This story appeared today on the BBC news website - "Swansea firm frustrated at system after job advert". While the employer in Swansea was frustrated, few "job-seekers" will be surprised. Why were people from as far away as Glasgow and Peterborough applying for warehouse jobs in Swansea? The account doesn't mention that the jobs were on UJM, but we can assume that they were. Perhaps they were coming up as local jobs, even to those many miles away, because that's what happens. Certainly, of the 100 applicants many would simply be applying because they had to, with no intention of moving from, say, Glasgow, in order to take the job. The story suggests that there were no more unemployed people in Swansea, which is unlikely. We are not told anything about the jobs or the pay. Nor are we told whether the people she short-listed were then told that they couldn't claim the costs of attending the interview. A spokesperson for the DWP (must be a woman, or they wouldn't have used that term) said the usual things about "tough new penalties" for those failing to turn up for interviews.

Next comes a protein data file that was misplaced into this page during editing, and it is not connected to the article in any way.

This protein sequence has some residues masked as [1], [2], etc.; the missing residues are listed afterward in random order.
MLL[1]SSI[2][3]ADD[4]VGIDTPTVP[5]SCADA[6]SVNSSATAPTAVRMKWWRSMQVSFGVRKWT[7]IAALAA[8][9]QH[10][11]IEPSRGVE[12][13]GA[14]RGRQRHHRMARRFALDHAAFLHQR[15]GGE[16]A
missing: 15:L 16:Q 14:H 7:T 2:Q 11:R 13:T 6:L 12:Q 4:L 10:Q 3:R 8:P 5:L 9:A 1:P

A curious thing about this story is that it assumes that it's the jobcentres which are responsible, when it's more likely to be Work Programme providers. But one thing you can be certain of - the system of forcing people to apply for a quota of jobs won't change.